projectiondesign’s active stereoscopic 3D F10 AS3D projectors have been purchased by the German Aerospace Center (DLR) for research into interactive visualization and simulation. They were supplied by German-based distributor, Viscon. The project marks a significant milestone in the adoption of projectiondesign’s active stereo solution and has already yielded important scientific results.

Based in the German city of Braunschweig (Brunswick), the DLR conducts detailed research into all fields of aerospace. It comprises a number of different institutes, which have the use of common, centrally located facilities. One of these, Simulation and Software Technology, has a sub-division dedicated to Software for Space Systems and Interactive Visualisation, headed by Dr Andreas Gerndt.

“Our Interactive Visualisation group was formed about two years ago, so it’s relatively young compared to some of the others,” comments Dr Wolff, head of the group. “Our focus is on scientific visualization and 3D interaction. To support our research and development, we decided to install a Virtual Reality Lab. As part of this we had a requirement for compact, high-resolution projectors with active stereo support – and this is where projectiondesign’s F10 AS3D came in.”

The 3D system at the DLR consists of three F10 AS3D projectors mounted vertically next to each other to provide a resolution of 2555 x 1400 pixels on a rear-projected flat screen measuring 3.5 x 2m. Proprietary edge-blending and warping units are used for seamless imaging and pixel-precise overlaps of the three projected areas. The system is driven by a four-node visualization cluster with synchronized Nvidia Quadro FX5800 graphic cards, and an optical tracker from ART is used for head and hand tracking.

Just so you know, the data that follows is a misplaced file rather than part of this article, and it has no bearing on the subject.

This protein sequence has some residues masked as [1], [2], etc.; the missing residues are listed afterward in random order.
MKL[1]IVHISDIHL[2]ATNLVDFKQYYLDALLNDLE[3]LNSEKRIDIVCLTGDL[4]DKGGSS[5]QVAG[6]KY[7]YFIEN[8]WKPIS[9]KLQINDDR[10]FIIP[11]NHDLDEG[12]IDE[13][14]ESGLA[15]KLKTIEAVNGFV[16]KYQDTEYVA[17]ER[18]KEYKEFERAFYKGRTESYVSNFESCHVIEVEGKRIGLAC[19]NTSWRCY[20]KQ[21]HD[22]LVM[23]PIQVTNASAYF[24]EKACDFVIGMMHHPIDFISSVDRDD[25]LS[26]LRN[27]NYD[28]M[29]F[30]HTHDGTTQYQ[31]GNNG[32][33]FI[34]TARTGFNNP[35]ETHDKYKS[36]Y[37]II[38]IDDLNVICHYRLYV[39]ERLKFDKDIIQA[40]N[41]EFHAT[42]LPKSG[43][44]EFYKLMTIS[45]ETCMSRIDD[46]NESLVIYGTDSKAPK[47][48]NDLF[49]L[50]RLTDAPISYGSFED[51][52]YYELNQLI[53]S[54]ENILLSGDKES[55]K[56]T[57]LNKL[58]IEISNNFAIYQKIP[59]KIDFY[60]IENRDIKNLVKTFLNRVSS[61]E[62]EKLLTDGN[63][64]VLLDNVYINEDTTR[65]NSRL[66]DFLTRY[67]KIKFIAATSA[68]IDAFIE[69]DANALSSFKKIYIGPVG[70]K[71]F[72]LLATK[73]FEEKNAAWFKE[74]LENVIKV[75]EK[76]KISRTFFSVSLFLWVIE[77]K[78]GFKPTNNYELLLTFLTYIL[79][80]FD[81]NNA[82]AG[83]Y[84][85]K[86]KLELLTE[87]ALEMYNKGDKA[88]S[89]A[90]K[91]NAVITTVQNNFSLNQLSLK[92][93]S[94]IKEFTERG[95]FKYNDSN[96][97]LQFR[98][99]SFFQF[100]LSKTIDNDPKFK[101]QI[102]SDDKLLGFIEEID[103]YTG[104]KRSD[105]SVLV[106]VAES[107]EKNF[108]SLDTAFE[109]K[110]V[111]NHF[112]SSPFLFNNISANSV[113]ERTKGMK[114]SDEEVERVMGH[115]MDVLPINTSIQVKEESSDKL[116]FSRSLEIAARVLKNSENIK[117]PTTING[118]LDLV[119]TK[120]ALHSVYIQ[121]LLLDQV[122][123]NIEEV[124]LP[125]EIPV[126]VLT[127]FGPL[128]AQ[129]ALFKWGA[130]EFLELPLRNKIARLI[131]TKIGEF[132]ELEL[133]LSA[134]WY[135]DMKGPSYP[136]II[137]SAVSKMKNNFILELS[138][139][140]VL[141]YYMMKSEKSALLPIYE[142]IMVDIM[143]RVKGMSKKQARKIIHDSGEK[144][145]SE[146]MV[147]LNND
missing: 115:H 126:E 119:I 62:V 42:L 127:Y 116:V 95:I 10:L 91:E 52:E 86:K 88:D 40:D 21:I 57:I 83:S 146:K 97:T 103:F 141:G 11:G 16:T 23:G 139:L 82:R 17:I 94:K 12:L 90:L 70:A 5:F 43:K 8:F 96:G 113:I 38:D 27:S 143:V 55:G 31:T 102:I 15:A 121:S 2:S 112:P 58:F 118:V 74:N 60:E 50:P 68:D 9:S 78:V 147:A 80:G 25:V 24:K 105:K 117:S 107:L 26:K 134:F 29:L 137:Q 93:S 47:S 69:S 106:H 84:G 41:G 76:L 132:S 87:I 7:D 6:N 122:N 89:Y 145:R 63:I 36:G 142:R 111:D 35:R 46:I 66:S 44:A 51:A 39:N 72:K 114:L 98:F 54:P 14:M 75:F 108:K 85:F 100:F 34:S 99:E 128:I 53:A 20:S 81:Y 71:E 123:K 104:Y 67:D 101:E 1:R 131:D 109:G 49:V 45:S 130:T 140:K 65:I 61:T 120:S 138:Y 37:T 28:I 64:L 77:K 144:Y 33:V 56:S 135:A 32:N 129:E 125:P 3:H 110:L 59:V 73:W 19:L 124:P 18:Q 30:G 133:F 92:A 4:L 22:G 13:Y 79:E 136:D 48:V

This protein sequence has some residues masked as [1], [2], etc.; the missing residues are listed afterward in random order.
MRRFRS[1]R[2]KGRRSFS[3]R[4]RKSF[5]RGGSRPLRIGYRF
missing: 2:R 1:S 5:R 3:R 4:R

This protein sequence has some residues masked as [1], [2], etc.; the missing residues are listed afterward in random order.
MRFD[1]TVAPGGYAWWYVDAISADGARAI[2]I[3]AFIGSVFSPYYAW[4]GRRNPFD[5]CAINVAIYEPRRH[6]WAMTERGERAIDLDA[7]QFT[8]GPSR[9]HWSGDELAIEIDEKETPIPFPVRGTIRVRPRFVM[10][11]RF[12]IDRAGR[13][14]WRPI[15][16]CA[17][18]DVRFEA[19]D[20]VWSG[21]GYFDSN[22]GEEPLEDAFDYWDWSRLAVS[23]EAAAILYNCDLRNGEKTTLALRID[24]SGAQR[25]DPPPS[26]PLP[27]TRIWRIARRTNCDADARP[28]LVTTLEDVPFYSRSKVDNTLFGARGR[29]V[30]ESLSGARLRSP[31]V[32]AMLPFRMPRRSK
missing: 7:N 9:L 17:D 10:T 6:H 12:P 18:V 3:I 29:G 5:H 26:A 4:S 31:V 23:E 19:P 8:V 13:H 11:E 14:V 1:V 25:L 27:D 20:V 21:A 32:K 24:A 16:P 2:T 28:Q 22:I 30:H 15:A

The system has found a number of different but related research uses, as Dr Wolff explains: “One research focus is on linking the visualization system with high-performance computing (HPC) clusters to enable interactive exploration of large datasets, such as flow-filed simulations around airplanes or in turbines. But we are also developing new 3D interaction methods. Current projects include an investigation of virtual cartography on the surface of Mars and a virtual environment for the planning and training of robotic on-orbit satellite servicing tasks, using a telepresence interface.

“In all these applications, the high resolution and low noise level of the F10 AS3D have been invaluable. The projectors are perfectly colour-matched and synchronised to provide a perfect seamless image, and everyone who uses the setup has found it an enjoyable and instructive experience.”

Anders Løkke, International Marketing & Communications Manager at projectiondesign, concludes: “This project is a great example of projectiondesign not just fulfilling an existing need, but actually helping the scientific research community come up with new uses for our technology. Listening to our end customers and absorbing feedback from their work is vital to our own product development, so we are delighted that the DLR has chosen us for such a key research application.”